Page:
Perhaps no other compound used in the HVAC industry has received as much mainstream press as Freon. This brand-name halocarbon was long used as the standard coolant in a wide variety of both air conditioning units and kitchen refrigerators. Government regulators started to ban many of the ingredients used to make Freon as early as 1987, owing to the fact that they contributed to the hole in the ozone layer. The state of Indiana also has its own set of regulations leading many people to believe that all forms of Freon are illegal. However, these bans impact only specific products, and many consumers, as well as HVAC technicians use the word Freon to refer to a wide variety of chemicals.
What the Word Freon Really Means
Though it might sound like some kind of technical term, Freon is actually a registered trademark. It’s a brand name that’s been applied to several gases manufactured by companies connected to Kinetic Chemicals and now Chemours. Many people use the term to refer to just about every refrigerant on the market. Since there are a few legal refrigerants still on the market, it’s obviously acceptable for HVAC technicians to use these when recharging an AC unit.
Older types of Freon were phased out due to ozone depletion regulation, though existing supplies continued in use until they were exhausted. Certain newer types of Freon, such as R-22, are now being phased out since they’re potent greenhouse gases, but there’s a good chance that some of these may remain in use for some time. There’s currently a great deal of confusion in the industry because of the misuse of the word Freon as well as the changing regulatory landscape. Compounding this is the fact that there are actually some cases where Freon may have worked better than present-day refrigerants.
Benefits of Using Freon
Old-school Freon was arguably energy efficient and had a tendency to get at least somewhat colder than many of the gases currently in use. Its contribution to the greenhouse effect was the main problem. As stockpiles ran out, some technicians were actually able to recover Freon from existing AC units that were getting recycled. Therefore, it does have some reuse value in spite of the fact that there are serious environmental considerations associated with it. Recovered Freon is normally legal in specific applications since it’s not freshly manufactured.
Some newer gases are flammable, which has made them completely unacceptable for use in corrosive environments. They also pose concerns for homeowners, which is why conventional Freon stuck around in the residential HVAC market much longer than in almost any other application. Molecules found in Freon gas are extremely stable, which is both why it doesn’t catch fire as easily and why it has a tendency to stay around in the upper atmosphere for so long.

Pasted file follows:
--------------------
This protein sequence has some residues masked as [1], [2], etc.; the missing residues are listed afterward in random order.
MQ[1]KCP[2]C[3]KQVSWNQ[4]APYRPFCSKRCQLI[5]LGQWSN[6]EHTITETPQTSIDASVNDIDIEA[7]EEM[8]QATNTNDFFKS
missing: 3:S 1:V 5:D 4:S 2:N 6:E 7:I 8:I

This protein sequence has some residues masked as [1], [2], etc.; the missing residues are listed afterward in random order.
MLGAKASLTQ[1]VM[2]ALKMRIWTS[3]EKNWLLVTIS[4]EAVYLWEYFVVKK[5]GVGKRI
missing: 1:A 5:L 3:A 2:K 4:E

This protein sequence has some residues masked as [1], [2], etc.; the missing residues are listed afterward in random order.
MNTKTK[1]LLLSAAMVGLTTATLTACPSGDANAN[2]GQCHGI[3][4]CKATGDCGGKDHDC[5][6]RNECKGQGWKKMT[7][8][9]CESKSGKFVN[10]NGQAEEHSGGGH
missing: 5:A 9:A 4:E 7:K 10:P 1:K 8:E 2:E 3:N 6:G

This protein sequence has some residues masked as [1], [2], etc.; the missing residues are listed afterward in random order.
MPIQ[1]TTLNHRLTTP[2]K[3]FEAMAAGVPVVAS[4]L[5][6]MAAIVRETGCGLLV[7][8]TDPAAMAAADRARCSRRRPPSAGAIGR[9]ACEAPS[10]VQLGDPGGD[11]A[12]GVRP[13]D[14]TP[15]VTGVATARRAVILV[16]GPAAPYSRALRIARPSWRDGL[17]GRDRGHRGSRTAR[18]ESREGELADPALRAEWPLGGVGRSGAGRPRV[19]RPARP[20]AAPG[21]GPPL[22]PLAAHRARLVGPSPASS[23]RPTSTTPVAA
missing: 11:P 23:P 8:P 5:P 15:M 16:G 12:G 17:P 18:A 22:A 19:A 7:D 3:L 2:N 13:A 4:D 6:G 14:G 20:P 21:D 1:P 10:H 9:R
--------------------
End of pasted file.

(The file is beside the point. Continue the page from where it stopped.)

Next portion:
Modern Alternatives to Freon
An increasingly large percentage of AC units are getting recharged with various types of isobutane-based chemicals, which are derived from propane. These are relatively high in performance and don’t suffer from any regulatory issues, but some critics have questioned their safety. Some units now call for a new type of gas called R-1234yf, which is much less flammable than anything loaded with isobutane. Carbon dioxide might be the most promising refrigerant, however, since it can be easily manufactured without too much harm to the environment, and it’s not flammable. Considering that human beings exhale this gas, we don’t have to worry about its toxicity either.
Regulatory bodies don’t have many laws regarding the application of CO2 gas, so homeowners won’t have to worry about the legality of acquiring it. They’ll be able to call up their local HVAC professional and have them recharge their AC unit with a safe gas. Until this technology becomes commonplace, however, it’s likely that some forms of Freon gas will remain legal in specific applications for the next few years. The fact remains, though, that it is no longer manufactured.
Reliably Recharging an AC Unit
Environmentally destructive refrigerants should be phased out completely in the early 2030s, which means many homeowners will be stuck asking difficult regulatory questions until that time. Never hesitate to reach out to our team at Dugan Air. Our professional service representatives only use registered industry-standard refrigerant gases that are in compliance with the current regulatory framework. That means you won’t have to worry about whether or not the gas you’re using is legal. If you’re located anywhere in Franklin, IN or the surrounding area, you can count on us for all your heating and cooling needs, including installation, repair, and maintenance. Call Dugan Air today.